In 2005 and 2006, the private sector securitized almost two thirds of all U.S. mortgages, supplanting Fannie and Freddie, according to a number of specialty publications that track this data.

Read the full story
Some background on why the regulations that the Republicans eliminated might have prevented this financial mess.
For the last eight years, the Bush Administration and John McCain have been systematically against any form of appropriate regulation and supervision of the financial system. The ideology was laissez faire, free markets, reliance on self-regulation, which means no regulation.

Regulators' absence was just part of the cause of the housing bubble. The most important catalyst behind the bubble may have been the Federal Reserve's move to keep interest rates near all-time lows for three years, which acted as a clearance sale for lenders and mortgage backed securities packagers, which the banking system deregulation enabled.

The Fed cut its target short-term interest rate for overnight loans to banks, the federal funds rate, from 6.5 percent in 2000 to 1 percent by 2003. Loans for cars, homes and houses were on sale, almost 85 percent off. Cheap credit spurred cheap loans, which increased activity in the housing sector and that fueled the rise in housing prices. The Bush Administration viewed the cheap credit chain of events as fuel for the economy after the burst tech bubble and the Sept. 11 attacks of 2001. Bush dub'ed this the "ownership society" during his 2004 reelection campaign.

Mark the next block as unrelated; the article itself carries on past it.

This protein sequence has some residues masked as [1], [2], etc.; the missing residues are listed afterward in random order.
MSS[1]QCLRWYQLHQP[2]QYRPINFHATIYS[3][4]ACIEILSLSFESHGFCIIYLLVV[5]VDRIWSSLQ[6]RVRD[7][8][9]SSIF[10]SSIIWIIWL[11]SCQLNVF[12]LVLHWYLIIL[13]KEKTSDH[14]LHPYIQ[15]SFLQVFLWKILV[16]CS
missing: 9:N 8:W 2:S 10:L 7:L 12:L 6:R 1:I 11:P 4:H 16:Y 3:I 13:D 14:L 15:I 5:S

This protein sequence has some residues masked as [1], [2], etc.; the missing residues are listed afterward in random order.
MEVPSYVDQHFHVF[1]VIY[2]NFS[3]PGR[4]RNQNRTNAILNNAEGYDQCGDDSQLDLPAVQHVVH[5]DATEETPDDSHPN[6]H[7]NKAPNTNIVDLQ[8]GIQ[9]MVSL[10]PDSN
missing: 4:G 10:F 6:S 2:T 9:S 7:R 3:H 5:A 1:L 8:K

Variable rate mortgages, tied to the funds rate, were dirt cheap during the period when the Fed kept its target short-term interest rate at 1 percent. These were the easiest and fastest and most profitable type of loans for lenders and home builders to promote to borrowers.

Banks, home builders and mortgage companies were pushing the dirt cheap "sub-prime type" adjustable or variable rate mortgages to both existing home owners and new home buyers. The faster that each of these entities could get borrowers through the loan process, the faster they could make a profit and "sub-prime type" loans were fast to close.

A variable or adjustable rate mortgage (ARM) is a mortgage loan where the interest rate on the note is periodically adjusted based on the Fed Funds Rate or perhaps other index. The monthly loan payments typically start low and remain lower than regular fixed rate prime loans for two, or so, years. After two years monthly loan payment typically balloon far above the typically payment of a regular prime loan. A certain variation of this type of loan is typically the only kind of loan that sub-prime borrows can get because their credit score disqualifies them from getting a regular prime loan.